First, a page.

Omotic languages


Omotic languages

Introduction

      family of about 40 languages spoken in western Ethiopia. Although most scholars assign them to the Afro-Asiatic language (Afro-Asiatic languages) phylum, this classification is subject to ongoing debate: because their speakers were for many years very little known and reside in regions that are dominated by Cushitic languages, the Omotic languages were once classified as the (now discarded) West Cushitic subgroup of the Cushitic superfamily rather than as a separate entity. Some linguists have even disputed Omotic's place in the Afro-Asiatic phylum, instead placing the languages in the neighbouring Nilo-Saharan (Nilo-Saharan languages) phylum. The debate rests heavily on the presence or absence of certain features typical of Cushitic or Afro-Asiatic, but the lack of sufficiently representative and thoroughly researched descriptions of the Omotic languages has hampered linguists' ability to discern reliable generalizations within the group.

      Satisfactory descriptive and comparative work on the Omotic languages did not begin until the 1980s. Linguists now recognize two major branches, North Omotic and South Omotic, plus the residual Mao group of languages whose subclassification within North Omotic remains uncertain. South Omotic comprises the languages referred to as Aari, Hamer-Banna, Karo, and Dime. North Omotic is said to contain at least two divisions, Dizoid (with languages such as Dizi, Nayi, and Sheko) and Gonga-Gimojan. The latter comprises Gonga (with Kaficho, Shakacho, Boro, and possibly Anfillo), Yemsa (Janjero), and Gimira-Ometo. Bench is the main variety of Gimira, and the Ometo cluster is represented by languages such as Woylatta, Gamo, Gofa, Basketto, Male, and Chara, plus several minority groups of speakers in the southern Rift Valley.

      Numbers of speakers per language range between a few hundred (Karo is said to have only about 600 speakers) and about 3 million (for Hozo and Seze, both of the Mao group). Woylatta has about 2 million speakers; Kaficho, Yemsa, and possibly Gamo have about 500,000 speakers or more.

Phonetics and phonology
      If Omotic languages are genealogically related to Proto-Afro-Asiatic, they have undergone a remarkable reduction of the characteristic phonological (phonology) inventory. For example, although Omotic languages have glottalization, as do most Afro-Asiatic languages, they do not have the pharyngeal consonants (consonant) that are common among the other members of that phylum.

      Omotic languages also have a marked reduction in the phonological material of words compared with other Afro-Asiatic languages. That is, they tend to be much shorter with regard to numbers of consonants and vowels (vowel), a situation that renders morphological (morphology) comparisons within the phylum difficult. Because of the high frequency of monosyllabic words, many Omotic languages use tonal (tone) distinctions to bear a considerable functional load in conveying the meaning of a word. However, not all Omotic languages are necessarily tonal; some, such as Koyra, appear to have a pitch accent system instead.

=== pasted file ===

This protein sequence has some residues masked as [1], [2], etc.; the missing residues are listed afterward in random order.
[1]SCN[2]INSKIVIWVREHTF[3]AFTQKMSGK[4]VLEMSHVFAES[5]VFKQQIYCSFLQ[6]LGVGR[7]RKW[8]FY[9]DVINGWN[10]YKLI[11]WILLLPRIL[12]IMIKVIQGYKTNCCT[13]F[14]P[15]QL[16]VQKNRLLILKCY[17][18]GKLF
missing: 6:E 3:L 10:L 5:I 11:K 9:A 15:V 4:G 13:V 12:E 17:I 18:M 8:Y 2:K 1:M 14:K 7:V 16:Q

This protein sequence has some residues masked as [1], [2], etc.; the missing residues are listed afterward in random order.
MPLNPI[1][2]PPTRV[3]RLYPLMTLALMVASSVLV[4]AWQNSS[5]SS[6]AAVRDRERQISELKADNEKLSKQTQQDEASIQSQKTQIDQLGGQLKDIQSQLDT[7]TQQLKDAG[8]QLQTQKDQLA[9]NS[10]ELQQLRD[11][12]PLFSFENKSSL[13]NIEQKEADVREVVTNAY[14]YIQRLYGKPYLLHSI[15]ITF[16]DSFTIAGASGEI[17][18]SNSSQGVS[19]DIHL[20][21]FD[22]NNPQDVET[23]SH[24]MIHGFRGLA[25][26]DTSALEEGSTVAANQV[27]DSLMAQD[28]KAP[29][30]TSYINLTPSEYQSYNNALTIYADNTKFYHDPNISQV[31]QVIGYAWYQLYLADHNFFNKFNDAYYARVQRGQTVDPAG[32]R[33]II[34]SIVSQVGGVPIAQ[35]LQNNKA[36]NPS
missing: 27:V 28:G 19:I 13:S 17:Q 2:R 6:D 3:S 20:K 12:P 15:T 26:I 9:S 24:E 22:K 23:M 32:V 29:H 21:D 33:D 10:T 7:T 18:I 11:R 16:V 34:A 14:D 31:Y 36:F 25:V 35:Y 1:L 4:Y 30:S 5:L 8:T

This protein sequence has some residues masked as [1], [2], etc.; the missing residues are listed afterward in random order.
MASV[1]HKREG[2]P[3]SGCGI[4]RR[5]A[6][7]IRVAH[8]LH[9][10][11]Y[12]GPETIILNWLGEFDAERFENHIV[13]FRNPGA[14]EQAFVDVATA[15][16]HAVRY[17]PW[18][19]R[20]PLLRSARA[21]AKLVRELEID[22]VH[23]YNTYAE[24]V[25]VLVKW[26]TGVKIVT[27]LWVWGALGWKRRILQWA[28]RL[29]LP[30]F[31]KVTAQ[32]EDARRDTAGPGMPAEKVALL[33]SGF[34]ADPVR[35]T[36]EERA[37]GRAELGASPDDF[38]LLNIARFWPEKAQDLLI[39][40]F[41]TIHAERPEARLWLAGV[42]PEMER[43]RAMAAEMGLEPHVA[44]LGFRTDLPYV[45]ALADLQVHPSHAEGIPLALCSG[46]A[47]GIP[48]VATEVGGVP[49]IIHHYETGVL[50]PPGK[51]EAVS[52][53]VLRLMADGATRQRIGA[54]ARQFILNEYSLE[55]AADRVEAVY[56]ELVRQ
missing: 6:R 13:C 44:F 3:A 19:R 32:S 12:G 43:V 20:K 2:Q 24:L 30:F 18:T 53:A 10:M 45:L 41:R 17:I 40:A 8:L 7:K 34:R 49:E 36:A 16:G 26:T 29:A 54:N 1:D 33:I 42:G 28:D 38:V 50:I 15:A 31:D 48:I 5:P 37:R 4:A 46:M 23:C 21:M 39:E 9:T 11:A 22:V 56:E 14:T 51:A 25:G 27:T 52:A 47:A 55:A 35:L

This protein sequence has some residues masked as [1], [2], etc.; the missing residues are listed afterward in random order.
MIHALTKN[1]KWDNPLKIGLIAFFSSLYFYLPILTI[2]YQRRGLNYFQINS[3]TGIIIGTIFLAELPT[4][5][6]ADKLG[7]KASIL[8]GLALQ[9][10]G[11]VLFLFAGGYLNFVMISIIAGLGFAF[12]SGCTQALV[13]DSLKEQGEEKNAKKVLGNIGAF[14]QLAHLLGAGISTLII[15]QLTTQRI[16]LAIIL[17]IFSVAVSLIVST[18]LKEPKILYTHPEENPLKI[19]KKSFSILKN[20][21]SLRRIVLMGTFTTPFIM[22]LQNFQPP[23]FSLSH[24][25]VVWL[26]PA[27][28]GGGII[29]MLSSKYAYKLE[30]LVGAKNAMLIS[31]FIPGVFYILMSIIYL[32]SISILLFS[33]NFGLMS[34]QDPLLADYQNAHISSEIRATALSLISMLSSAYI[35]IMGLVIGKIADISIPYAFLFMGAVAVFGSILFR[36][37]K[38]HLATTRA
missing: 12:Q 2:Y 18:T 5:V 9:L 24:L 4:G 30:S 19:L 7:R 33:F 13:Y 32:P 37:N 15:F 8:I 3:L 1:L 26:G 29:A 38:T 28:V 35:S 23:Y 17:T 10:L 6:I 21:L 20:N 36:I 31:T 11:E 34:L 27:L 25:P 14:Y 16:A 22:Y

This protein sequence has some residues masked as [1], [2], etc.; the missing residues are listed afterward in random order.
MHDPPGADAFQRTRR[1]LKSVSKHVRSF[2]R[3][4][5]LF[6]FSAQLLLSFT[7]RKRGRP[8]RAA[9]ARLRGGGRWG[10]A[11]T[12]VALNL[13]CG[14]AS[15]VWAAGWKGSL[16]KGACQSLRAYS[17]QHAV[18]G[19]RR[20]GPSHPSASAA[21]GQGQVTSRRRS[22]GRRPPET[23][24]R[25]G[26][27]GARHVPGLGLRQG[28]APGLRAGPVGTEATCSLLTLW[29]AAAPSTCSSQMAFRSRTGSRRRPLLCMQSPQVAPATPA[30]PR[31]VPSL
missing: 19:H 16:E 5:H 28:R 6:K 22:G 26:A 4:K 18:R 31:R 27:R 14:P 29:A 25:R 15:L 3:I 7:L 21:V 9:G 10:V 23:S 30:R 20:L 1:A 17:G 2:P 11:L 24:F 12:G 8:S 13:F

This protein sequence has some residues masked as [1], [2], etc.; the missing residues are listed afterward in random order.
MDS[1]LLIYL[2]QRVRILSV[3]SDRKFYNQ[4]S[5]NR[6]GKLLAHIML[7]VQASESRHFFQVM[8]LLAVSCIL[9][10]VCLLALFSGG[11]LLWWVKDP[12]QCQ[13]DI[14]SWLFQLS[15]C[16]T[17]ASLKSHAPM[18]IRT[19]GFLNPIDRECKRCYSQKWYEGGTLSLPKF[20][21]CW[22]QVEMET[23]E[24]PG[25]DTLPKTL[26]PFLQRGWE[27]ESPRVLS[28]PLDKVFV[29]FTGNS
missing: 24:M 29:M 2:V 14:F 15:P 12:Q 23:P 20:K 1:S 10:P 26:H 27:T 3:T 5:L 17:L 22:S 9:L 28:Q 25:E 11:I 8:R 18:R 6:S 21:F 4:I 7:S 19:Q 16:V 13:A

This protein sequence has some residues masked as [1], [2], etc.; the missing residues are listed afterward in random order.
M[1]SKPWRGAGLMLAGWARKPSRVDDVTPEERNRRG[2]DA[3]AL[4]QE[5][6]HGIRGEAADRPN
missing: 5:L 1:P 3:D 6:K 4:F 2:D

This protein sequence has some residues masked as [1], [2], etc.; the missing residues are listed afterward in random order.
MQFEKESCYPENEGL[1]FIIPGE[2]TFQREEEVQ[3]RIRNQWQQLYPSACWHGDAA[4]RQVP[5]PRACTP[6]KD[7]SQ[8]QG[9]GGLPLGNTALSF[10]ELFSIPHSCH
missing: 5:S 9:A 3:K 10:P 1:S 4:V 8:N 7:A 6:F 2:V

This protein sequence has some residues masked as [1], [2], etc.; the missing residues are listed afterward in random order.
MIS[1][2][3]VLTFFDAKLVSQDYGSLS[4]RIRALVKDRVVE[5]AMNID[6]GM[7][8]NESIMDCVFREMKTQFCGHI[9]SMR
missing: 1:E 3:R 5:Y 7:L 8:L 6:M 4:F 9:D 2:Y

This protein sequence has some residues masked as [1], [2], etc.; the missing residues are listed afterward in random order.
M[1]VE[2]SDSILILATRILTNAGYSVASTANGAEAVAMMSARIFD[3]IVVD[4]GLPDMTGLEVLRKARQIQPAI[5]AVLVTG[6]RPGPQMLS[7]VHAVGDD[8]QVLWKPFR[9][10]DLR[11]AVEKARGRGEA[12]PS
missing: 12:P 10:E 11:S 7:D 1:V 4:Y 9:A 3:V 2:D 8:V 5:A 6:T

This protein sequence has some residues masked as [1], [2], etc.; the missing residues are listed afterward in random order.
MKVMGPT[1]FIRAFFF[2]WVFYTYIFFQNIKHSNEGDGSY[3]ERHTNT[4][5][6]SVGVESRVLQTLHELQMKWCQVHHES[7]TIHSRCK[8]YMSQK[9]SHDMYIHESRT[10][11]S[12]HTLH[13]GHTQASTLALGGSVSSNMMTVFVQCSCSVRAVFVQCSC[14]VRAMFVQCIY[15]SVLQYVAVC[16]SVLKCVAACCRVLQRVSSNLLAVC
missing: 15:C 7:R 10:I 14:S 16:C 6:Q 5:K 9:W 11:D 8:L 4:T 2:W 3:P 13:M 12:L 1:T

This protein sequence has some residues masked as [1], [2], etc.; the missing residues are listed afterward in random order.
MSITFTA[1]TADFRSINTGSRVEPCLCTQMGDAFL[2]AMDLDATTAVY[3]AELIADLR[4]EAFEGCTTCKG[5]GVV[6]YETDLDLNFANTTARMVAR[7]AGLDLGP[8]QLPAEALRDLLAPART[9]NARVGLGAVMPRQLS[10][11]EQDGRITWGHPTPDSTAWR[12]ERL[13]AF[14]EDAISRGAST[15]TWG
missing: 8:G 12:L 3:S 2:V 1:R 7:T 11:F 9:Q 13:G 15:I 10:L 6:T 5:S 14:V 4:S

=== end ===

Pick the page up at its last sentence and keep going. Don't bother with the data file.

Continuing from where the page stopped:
Morphology and grammar
      Traces of gender and case marking in the noun do not easily relate to common Afro-Asiatic morphemes (morpheme) (such as -b/-o for masculine and -n/-a for feminine). The pronouns, which have largely lost masculine and feminine gender distinction, are quite different from those of Cushitic but nevertheless show affinities with Afro-Asiatic. Subject pronouns can occur as prefixes, suffixes, or both, and some Omotic languages have replaced affixes with independent pronouns.

      The common Afro-Asiatic derivative extension */*-s (the asterisk denotes a hypothetical reconstruction of an earlier form) occurs widely as a suffix to the verb and indicates that the verb is causative or transitive. Reflexes of *-t intransitive/reflexive/passive are also found. These two extensions may combine, as in the polite third-person singular in Koyra: book ‘to dig,' book-us ‘cause to dig,' book-uss-osso ‘he caused to dig' (nonpolite form), and book-us-utt-osso ‘he caused to dig' (polite form).

H. Ekkehard Wolff

Additional Reading
A general overview of the Omotic languages and the classification debates surrounding them is Harold C. Fleming, “Cushitic and Omotic,” in M. Lionel Bender et al. (eds.), Language in Ethiopia (1976), pp. 34–53. More discussions of Cushitic and Omotic languages can be found in Marianne Bechhaust-Gerst and Fritz Serzisko (eds.), Cushitic-Omotic: Papers from the International Symposium on Cushitic and Omotic Languages (1988). Another overview is M. Lionel Bender (ed.), The Non-Semitic Languages of Ethiopia (1976), which also contains grammatical sketches of Kullo, Dizi, Kefa, and Hamer. M. Lionel Bender, Omotic: A New Afroasiatic Language Family (1975), is a monograph specifically on the reclassification of Omotic languages. Additional references are in Peter Unseth, Linguistic Bibliography of the Non-Semitic Languages of Ethiopia (1990).Chapters on a variety of specific Omotic languages, including Benchoen, Yemsa, Sinasha, Zayse, Gamo, Wolaitta, and Koyrete, can be found in Richard J. Hayward (ed.), Omotic Language Studies (1990). More information on Koyra can be found in R.J. Hayward, “Notes on the Koyra Language,” Afrika und Übersee, 65(2):211–268 (1982).

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Universalium. 2010.

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